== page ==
Now, I think this and all that it represents is a pretty big deal.

When I look back through my pictures of these encounters I’m struck that they are evidence of the prevalence of human kindness. The images and stories seem an antidote to themes in today’s world which undermine our trust in people: fear mongering news headlines, acts of terrorism, random violence or harassment. Facts and stories which tell us to take caution and avoid, but don’t tell us when to have faith. Messages which appear to have our best interests at heart, but which when followed without question can lead to predictable, boring and, most worryingly, closed-minded lives.

It’s odd then that of all the characteristics of my photographs, I like most that the people in them do not seem overly happy. My photographs do not show the gleeful encounters you might expect from an archetypal travel photograph. Instead, my subjects’ expressions show all of the uncertainties described above: doubt, scepticism, caution…

For me what’s significant in this is that I can see in their expressions the same doubts and uncertainties I experience when wondering if to trust someone. I can see they are susceptible to all the same thought processes as me and they ask themselves the same questions as I do… When does someone who trusts in people’s kindness become someone who is too easily lead, a mug or a pushover? At what point does someone who insists on being cautious become paranoid, boring or closed-minded?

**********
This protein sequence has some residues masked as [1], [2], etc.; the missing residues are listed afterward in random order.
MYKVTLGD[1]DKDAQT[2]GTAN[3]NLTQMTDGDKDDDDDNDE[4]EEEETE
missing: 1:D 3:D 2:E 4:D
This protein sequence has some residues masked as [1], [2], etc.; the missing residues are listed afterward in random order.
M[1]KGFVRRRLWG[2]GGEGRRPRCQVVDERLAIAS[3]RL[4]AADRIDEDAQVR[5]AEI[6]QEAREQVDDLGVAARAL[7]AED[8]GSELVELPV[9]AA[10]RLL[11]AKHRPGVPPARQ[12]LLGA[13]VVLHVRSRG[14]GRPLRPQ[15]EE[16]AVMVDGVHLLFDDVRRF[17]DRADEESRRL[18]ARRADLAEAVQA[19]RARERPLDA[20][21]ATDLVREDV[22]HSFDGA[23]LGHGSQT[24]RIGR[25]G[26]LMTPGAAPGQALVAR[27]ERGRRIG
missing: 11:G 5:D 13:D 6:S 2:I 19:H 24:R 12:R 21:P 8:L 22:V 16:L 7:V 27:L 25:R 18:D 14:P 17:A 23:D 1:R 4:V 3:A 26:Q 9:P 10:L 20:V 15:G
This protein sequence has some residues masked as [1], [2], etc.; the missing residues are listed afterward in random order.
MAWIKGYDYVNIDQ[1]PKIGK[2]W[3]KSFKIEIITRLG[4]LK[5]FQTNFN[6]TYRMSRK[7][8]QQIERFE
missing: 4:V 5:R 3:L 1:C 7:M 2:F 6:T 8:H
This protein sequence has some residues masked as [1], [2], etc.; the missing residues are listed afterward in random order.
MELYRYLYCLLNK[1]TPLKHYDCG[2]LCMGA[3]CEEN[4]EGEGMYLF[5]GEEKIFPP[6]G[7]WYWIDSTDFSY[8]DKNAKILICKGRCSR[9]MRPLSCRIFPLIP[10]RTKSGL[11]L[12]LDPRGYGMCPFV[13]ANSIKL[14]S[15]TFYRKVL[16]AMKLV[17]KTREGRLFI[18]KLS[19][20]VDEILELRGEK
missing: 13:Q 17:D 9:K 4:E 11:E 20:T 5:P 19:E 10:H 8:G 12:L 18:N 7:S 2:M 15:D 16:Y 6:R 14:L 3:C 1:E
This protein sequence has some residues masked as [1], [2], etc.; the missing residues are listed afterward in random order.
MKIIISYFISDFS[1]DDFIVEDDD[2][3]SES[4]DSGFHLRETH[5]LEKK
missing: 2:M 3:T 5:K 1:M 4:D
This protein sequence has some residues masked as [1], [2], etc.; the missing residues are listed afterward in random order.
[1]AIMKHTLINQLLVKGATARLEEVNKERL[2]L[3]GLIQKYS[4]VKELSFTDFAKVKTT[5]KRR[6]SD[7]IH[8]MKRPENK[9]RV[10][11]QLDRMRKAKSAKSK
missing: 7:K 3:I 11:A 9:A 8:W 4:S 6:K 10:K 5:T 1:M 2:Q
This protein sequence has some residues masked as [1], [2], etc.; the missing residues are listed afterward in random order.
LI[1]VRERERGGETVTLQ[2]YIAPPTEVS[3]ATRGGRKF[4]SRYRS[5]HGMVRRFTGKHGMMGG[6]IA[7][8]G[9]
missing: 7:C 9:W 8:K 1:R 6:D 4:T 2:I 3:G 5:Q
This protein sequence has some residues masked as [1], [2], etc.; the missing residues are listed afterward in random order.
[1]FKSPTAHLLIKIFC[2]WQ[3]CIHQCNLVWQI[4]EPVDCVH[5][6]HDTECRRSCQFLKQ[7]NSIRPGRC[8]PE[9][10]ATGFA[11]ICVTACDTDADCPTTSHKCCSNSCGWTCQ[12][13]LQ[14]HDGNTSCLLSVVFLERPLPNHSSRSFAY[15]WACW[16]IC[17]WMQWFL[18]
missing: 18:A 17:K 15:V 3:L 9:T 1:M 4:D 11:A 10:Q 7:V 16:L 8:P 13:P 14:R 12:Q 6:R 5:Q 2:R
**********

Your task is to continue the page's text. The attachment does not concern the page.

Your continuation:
Despite facing tricky questions the people in these photographs still decided to trust and help me. And for someone like me, for whom the inclination does not come naturally and is not habitual, this makes hospitality seem all the more achievable. These images make hospitality seem familiar, everyday, almost banal; as if it could be achieved just as well on my local high street as it is on the Silk Road.

Of course the truth of the matter is just that, hospitality shouldn’t be seen as special or remarkable. For most who do it hospitality is simple and everyday, and a natural extension of who they are and their outlook on life. The people in my photographs aren’t immune to the same uncertainties and doubts that we may have, but what unifies them is that they didn’t let this uncertainty dictate their actions.

It’s this little idea which I thought would make a fine concept for a book. One which can prompt some reflection and serve as a reminder of just how welcoming the world can be.